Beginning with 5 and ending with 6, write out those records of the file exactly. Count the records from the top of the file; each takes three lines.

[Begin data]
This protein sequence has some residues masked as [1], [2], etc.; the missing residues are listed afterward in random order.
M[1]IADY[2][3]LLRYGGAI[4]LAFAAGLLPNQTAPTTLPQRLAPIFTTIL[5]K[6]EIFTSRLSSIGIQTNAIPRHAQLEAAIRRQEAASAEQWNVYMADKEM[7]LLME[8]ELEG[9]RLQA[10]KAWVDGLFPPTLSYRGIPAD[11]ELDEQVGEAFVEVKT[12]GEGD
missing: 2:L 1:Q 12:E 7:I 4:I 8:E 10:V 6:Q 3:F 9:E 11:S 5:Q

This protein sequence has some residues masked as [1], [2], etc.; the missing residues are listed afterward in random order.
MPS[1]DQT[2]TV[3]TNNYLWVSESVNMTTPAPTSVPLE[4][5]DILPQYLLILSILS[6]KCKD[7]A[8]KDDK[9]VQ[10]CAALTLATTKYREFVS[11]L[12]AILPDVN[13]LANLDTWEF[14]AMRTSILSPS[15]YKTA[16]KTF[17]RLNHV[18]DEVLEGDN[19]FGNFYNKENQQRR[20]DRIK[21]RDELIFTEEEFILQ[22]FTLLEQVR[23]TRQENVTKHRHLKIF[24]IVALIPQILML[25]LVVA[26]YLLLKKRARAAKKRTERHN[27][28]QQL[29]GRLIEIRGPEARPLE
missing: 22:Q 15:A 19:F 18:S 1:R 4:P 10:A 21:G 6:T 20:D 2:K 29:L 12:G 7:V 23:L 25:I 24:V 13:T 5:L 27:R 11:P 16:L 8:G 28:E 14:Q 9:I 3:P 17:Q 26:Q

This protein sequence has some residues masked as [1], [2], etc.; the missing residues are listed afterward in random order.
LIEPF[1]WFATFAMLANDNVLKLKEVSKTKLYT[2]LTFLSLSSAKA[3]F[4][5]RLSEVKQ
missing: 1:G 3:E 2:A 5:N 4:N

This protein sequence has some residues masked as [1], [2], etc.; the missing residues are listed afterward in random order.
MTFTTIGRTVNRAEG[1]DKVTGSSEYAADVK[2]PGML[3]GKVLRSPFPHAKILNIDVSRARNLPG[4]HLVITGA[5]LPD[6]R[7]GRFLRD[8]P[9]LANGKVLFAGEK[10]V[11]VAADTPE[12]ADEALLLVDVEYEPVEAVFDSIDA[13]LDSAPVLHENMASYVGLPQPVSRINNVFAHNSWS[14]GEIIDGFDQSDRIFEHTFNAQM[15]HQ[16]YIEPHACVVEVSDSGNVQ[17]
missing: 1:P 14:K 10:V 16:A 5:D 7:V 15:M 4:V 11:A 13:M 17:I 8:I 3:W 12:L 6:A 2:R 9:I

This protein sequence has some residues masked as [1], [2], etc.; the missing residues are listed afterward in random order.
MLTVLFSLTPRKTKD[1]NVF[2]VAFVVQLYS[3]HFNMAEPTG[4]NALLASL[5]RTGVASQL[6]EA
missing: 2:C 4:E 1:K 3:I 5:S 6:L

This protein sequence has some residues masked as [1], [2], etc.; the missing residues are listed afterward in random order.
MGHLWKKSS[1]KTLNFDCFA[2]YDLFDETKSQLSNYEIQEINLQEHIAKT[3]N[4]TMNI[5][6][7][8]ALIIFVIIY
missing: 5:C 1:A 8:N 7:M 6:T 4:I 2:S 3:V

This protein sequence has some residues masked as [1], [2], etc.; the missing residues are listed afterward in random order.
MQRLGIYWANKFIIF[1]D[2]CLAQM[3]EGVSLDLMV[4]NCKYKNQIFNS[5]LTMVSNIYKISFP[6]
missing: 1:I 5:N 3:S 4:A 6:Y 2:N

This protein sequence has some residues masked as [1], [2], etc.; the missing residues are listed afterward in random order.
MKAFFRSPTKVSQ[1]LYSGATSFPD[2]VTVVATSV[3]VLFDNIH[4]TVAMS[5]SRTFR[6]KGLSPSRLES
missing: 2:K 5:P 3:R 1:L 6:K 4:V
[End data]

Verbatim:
This protein sequence has some residues masked as [1], [2], etc.; the missing residues are listed afterward in random order.
MLTVLFSLTPRKTKD[1]NVF[2]VAFVVQLYS[3]HFNMAEPTG[4]NALLASL[5]RTGVASQL[6]EA
missing: 2:C 4:E 1:K 3:I 5:S 6:L

This protein sequence has some residues masked as [1], [2], etc.; the missing residues are listed afterward in random order.
MGHLWKKSS[1]KTLNFDCFA[2]YDLFDETKSQLSNYEIQEINLQEHIAKT[3]N[4]TMNI[5][6][7][8]ALIIFVIIY
missing: 5:C 1:A 8:N 7:M 6:T 4:I 2:S 3:V